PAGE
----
• Re: (Score:3, Insightful)

      by Meccanica ( 980734 )

      dumbing down the work of government to cartoon-form, with nothing more than a series of 5-second sound-bites, then good luck. But that's not government in action, it's a soap-opera.

      I've always heard it called 'television news'.

    • How about we include people under the CTO office that are specialized in data visualization. Very dry, tedious data can be made both more accessible and more interesting if we had a few people in the government who knew how to make useful graphics. For example, a graphic illustrating the size of "earmarks" in government vs. the size of the 850 billion dollar bailout we just passed, the Iraq war, or just about any other pick-your-favorite-wasteful-spending demon, would have very quickly ended discussion ab

      • by xant ( 99438 ) on Sunday November 16, 2008 @01:55PM (#25778563) Homepage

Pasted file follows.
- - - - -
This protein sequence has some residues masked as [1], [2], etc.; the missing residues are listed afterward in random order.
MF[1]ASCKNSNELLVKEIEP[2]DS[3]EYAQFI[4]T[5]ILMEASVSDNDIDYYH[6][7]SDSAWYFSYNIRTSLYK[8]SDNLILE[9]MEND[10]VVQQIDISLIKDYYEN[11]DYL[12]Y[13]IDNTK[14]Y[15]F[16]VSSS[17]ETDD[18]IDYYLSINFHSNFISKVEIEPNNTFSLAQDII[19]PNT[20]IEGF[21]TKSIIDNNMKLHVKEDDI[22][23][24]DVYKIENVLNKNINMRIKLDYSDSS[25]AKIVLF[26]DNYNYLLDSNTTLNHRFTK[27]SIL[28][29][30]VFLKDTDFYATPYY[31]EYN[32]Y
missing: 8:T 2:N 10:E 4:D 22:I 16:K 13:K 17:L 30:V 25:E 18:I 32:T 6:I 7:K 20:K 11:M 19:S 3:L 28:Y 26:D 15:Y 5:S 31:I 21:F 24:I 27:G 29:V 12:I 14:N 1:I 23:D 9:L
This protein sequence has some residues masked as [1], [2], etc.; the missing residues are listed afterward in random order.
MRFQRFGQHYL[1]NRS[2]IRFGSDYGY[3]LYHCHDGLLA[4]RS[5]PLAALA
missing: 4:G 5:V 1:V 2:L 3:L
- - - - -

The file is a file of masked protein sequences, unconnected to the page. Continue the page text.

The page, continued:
Actually, I just thought of another one: how about a visualization of the ways Congress and the President are spending their time. Group the time spent in various ways ("Bookkeeping", "military issues", "energy policy", "inappropriately texting interns"...) and allow us input on how the group as a whole spends its time. They work for us, goddammit, and we should get a say in what they focus on. I'm a boss at work, and when I think one of my engineers is spending too much time on a particular trivial task, I'll let them know what I think they should work on instead.

      • Re: (Score:3, Informative)

        by roguetrick ( 1147853 )

        Graphics are actually one very heavily used thing in congress. Nearly every senator puts one up when they're talking about something and the reps like to put one up and hoot in front of it while throwing shit at each other. One of these days I hope a representative decides to put up a picture of Goatse.

        Anyway, I went off on a tangent. Point is, folks use graphs to prove their point all the time in government. Doesn't change the fact that nobody cares.

    • by omeomi ( 675045 ) on Sunday November 16, 2008 @02:08PM (#25778635) Homepage
      nobody is interested because 99% of it is BS anyway. Do you think listening to Bush's radio address will actually make you more informed about facts or about inane talking points that'll be repeated by news shows as "news" anyway? Give the public actual information and I think you'll find them more interested
    • by Eil ( 82413 )